Dunn was the Mets’ first-round selection in 2016, 19th overall out of Boston College. There he was a relief pitcher until his junior year when he transitioned to the rotation and had a great year. The Mets have used him primarily as a starter in the minor leagues, but this could be a case where he comes up to the Major Leagues and finds success as a back-end relief pitcher.

Last year he threw 89.2 innings at Double-A to a 4.22 ERA and a .258 opponents’ batting average. His fastball currently sits 93-95 and his slider has good bite to it. There are still some questions about Dunn’s durability and whether or not his 6’2” 185-lb build will hold up in the future. He’s the #89 prospect in baseball and #4 in the Mets’ organization. With Dunn the potential is definitely there; the Mariners see it too.


Gerson Bautista:

This guy flew under the radar in the deal because he was not in the Mets Top 30 Prospects but has already seen a handful of big league innings. He was one of the three pitchers the Mets acquired from the Red Sox in exchange for Addison Reed at the 2017 deadline. The 23-year-old was signed by the Red Sox out of the Dominican Republic back in 2013. His career didn’t get started until 2014 after he served a suspension for a positive steroid test.

This year he threw 49 innings in the minor leagues, allowing a 5.14 ERA between Double-A and Triple-A. He also pitched 11.1 innings in the Arizona Fall League, posting a 2.38 ERA for the Scottsdale Scorpions. Like many hard-throwing pitchers, he has trouble controlling the strike zone, but like they always say, you can’t teach 100. I’m sure the Mariners are thinking, with a little fine tuning, he has a chance to become the next Edwin Diaz. The low-risk addition to the trade could pay high dividends later on.


There had also been some speculation about utility man Jeff McNeil being a part of this trade. Of course, adding him to the deal would’ve gone against Brodie Van Wagenen’s philosophy about becoming a more versatile team. Jeff McNeil can play anywhere on the infield and is basically Ben Zobrist 2.0. He was promoted to the Mets in July and hit .329 in 63 games.

Before the trade, he was the favorite to start at second base for the club moving forward. Now he will be relegated to a backup role and fill in for players here and there. What McNeil needs is a full season to showcase how good of a hitter he really is. That might mean taking at-bats away from Frazier or Canó. One thing’s for sure: if he’s hitting well, Mickey Calloway will get him into the lineup.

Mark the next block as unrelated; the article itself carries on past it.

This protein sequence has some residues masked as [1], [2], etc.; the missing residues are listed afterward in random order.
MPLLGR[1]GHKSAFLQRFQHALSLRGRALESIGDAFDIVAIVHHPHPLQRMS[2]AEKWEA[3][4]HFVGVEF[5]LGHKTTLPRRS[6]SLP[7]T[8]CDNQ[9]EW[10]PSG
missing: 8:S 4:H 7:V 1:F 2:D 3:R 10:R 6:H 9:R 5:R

For the time being, the Mets are the team that got better in this trade. Seattle took a flyer on future studs. Where these two franchises are at right now, this is the right move for both of them.

In the past, the New York fan base has criticized Mets management for not making moves like this in a big market. New leadership has led to a shift in their organizational thinking. It is clear that the Mets’ window for greatness is closing and Van Wagenen is trying to capitalize while they can still win.

Canó makes the Mets a better offensive team. They need to be able to score runs in a division home to all three NL Cy Young Finalists from a year ago. They also need to make sure they’re able to score more than a couple runs during deGrom’s outings this year. Thanks to their prolific pitching staff, they plan on playing in a lot of close games next year. Also adding a talent like Edwin Diaz gives them a lot of security in holding close, late-inning leads.

This trade doesn’t make the Mets a contender just yet, but it’s a huge step in that direction for a franchise that is signaling “all in” right now.

Photo Credit to The Seattle Times



Sam Starosciak View All

My name is Sam Starosciak and I am a recent graduate of Arizona State University majoring in Business Data Analytics.